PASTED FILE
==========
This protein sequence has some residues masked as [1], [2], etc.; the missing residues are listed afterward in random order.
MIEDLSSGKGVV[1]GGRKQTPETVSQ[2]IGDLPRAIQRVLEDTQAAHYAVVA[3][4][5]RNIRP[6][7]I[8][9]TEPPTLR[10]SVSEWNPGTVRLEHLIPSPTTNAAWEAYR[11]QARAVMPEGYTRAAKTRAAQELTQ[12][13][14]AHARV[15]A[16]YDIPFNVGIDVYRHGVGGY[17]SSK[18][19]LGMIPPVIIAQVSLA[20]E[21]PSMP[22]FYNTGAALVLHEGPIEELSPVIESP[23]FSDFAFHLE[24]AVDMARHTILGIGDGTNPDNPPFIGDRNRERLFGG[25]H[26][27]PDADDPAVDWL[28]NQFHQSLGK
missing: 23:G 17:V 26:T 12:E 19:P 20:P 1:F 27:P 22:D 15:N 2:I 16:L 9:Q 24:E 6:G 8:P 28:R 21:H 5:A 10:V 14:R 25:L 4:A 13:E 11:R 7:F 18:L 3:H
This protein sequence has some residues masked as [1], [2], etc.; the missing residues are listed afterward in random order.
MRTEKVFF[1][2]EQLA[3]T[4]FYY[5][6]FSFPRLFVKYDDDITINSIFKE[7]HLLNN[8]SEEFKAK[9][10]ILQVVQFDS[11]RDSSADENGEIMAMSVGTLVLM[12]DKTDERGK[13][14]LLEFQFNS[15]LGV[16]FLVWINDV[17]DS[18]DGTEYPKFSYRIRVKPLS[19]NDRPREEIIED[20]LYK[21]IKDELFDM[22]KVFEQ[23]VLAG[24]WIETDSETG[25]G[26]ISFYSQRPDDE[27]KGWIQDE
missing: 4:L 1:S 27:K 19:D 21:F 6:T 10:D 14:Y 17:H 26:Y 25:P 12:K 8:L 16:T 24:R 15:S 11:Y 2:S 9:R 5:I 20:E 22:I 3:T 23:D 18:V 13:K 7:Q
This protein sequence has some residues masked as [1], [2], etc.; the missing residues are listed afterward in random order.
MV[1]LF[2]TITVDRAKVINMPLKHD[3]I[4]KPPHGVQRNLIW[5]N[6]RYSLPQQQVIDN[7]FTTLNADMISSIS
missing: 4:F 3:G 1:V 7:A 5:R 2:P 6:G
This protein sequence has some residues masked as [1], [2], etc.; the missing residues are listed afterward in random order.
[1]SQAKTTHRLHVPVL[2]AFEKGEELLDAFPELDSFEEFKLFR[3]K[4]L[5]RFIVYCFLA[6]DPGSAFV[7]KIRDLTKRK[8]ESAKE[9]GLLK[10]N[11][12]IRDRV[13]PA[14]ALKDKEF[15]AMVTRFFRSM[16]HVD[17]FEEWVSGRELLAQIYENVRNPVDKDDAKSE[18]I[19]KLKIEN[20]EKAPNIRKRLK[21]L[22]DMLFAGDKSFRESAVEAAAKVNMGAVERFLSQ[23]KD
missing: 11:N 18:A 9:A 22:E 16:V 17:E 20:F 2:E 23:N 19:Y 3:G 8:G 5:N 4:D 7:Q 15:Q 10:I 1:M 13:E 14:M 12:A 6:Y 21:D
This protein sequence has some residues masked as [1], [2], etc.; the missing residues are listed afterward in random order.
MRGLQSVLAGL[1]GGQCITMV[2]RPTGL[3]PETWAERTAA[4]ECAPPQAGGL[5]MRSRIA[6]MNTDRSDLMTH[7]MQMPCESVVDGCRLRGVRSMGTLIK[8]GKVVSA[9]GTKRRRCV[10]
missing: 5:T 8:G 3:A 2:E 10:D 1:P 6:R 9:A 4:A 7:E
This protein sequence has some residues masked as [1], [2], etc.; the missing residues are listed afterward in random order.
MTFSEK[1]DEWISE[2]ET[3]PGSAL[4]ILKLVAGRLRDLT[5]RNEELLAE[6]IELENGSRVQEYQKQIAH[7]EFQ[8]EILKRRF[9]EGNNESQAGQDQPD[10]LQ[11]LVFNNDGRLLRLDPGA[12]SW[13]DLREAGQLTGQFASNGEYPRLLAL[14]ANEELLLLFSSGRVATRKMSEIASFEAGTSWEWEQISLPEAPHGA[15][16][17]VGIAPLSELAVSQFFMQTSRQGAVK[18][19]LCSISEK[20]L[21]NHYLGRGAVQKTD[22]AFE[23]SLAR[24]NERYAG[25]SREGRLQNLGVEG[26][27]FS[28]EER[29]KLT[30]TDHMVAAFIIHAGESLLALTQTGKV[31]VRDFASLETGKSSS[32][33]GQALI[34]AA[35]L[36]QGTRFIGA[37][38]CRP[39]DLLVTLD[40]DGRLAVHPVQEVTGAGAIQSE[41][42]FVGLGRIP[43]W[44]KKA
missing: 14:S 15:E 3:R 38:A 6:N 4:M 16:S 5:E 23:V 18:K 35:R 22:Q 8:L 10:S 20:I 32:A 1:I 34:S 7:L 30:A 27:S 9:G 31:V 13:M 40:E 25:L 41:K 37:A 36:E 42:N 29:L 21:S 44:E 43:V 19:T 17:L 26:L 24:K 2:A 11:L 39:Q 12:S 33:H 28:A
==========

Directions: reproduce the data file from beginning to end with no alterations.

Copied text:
This protein sequence has some residues masked as [1], [2], etc.; the missing residues are listed afterward in random order.
MIEDLSSGKGVV[1]GGRKQTPETVSQ[2]IGDLPRAIQRVLEDTQAAHYAVVA[3][4][5]RNIRP[6][7]I[8][9]TEPPTLR[10]SVSEWNPGTVRLEHLIPSPTTNAAWEAYR[11]QARAVMPEGYTRAAKTRAAQELTQ[12][13][14]AHARV[15]A[16]YDIPFNVGIDVYRHGVGGY[17]SSK[18][19]LGMIPPVIIAQVSLA[20]E[21]PSMP[22]FYNTGAALVLHEGPIEELSPVIESP[23]FSDFAFHLE[24]AVDMARHTILGIGDGTNPDNPPFIGDRNRERLFGG[25]H[26][27]PDADDPAVDWL[28]NQFHQSLGK
missing: 23:G 17:V 26:T 12:E 19:P 20:P 1:F 27:P 22:D 15:N 2:I 16:L 9:Q 24:E 6:G 8:P 28:R 21:H 5:A 10:V 14:R 25:L 4:A 13:E 11:R 7:F 18:L 3:H
This protein sequence has some residues masked as [1], [2], etc.; the missing residues are listed afterward in random order.
MRTEKVFF[1][2]EQLA[3]T[4]FYY[5][6]FSFPRLFVKYDDDITINSIFKE[7]HLLNN[8]SEEFKAK[9][10]ILQVVQFDS[11]RDSSADENGEIMAMSVGTLVLM[12]DKTDERGK[13][14]LLEFQFNS[15]LGV[16]FLVWINDV[17]DS[18]DGTEYPKFSYRIRVKPLS[19]NDRPREEIIED[20]LYK[21]IKDELFDM[22]KVFEQ[23]VLAG[24]WIETDSETG[25]G[26]ISFYSQRPDDE[27]KGWIQDE
missing: 4:L 1:S 27:K 19:D 21:F 6:T 10:D 14:Y 17:H 26:Y 25:P 12:K 8:L 16:T 24:R 15:S 11:Y 2:S 9:R 5:I 20:E 22:I 3:T 23:D 18:V 13:K 7:Q
This protein sequence has some residues masked as [1], [2], etc.; the missing residues are listed afterward in random order.
MV[1]LF[2]TITVDRAKVINMPLKHD[3]I[4]KPPHGVQRNLIW[5]N[6]RYSLPQQQVIDN[7]FTTLNADMISSIS
missing: 4:F 3:G 1:V 7:A 5:R 2:P 6:G
This protein sequence has some residues masked as [1], [2], etc.; the missing residues are listed afterward in random order.
[1]SQAKTTHRLHVPVL[2]AFEKGEELLDAFPELDSFEEFKLFR[3]K[4]L[5]RFIVYCFLA[6]DPGSAFV[7]KIRDLTKRK[8]ESAKE[9]GLLK[10]N[11][12]IRDRV[13]PA[14]ALKDKEF[15]AMVTRFFRSM[16]HVD[17]FEEWVSGRELLAQIYENVRNPVDKDDAKSE[18]I[19]KLKIEN[20]EKAPNIRKRLK[21]L[22]DMLFAGDKSFRESAVEAAAKVNMGAVERFLSQ[23]KD
missing: 11:N 18:A 9:A 22:E 16:V 17:E 20:F 2:E 23:N 19:Y 3:G 8:G 5:N 4:D 7:Q 15:Q 10:I 1:M 13:E 14:M 12:A 6:Y 21:D
This protein sequence has some residues masked as [1], [2], etc.; the missing residues are listed afterward in random order.
MRGLQSVLAGL[1]GGQCITMV[2]RPTGL[3]PETWAERTAA[4]ECAPPQAGGL[5]MRSRIA[6]MNTDRSDLMTH[7]MQMPCESVVDGCRLRGVRSMGTLIK[8]GKVVSA[9]GTKRRRCV[10]
missing: 5:T 8:G 3:A 2:E 10:D 1:P 6:R 9:A 4:A 7:E
This protein sequence has some residues masked as [1], [2], etc.; the missing residues are listed afterward in random order.
MTFSEK[1]DEWISE[2]ET[3]PGSAL[4]ILKLVAGRLRDLT[5]RNEELLAE[6]IELENGSRVQEYQKQIAH[7]EFQ[8]EILKRRF[9]EGNNESQAGQDQPD[10]LQ[11]LVFNNDGRLLRLDPGA[12]SW[13]DLREAGQLTGQFASNGEYPRLLAL[14]ANEELLLLFSSGRVATRKMSEIASFEAGTSWEWEQISLPEAPHGA[15][16][17]VGIAPLSELAVSQFFMQTSRQGAVK[18][19]LCSISEK[20]L[21]NHYLGRGAVQKTD[22]AFE[23]SLAR[24]NERYAG[25]SREGRLQNLGVEG[26][27]FS[28]EER[29]KLT[30]TDHMVAAFIIHAGESLLALTQTGKV[31]VRDFASLETGKSSS[32][33]GQALI[34]AA[35]L[36]QGTRFIGA[37][38]CRP[39]DLLVTLD[40]DGRLAVHPVQEVTGAGAIQSE[41][42]FVGLGRIP[43]W[44]KKA
missing: 14:S 15:E 3:R 38:A 6:N 4:M 16:S 5:E 23:V 18:K 35:R 22:Q 8:L 10:S 20:I 32:A 1:I 34:S 7:L 30:A 27:S 9:G 31:V 13:M 40:E 25:L 41:K 37:A 36:E 42:N 29:L 21:S 44:E 43:V 19:T 17:L 26:L 24:K 2:A 11:L 39:Q 12:S 33:H 28:A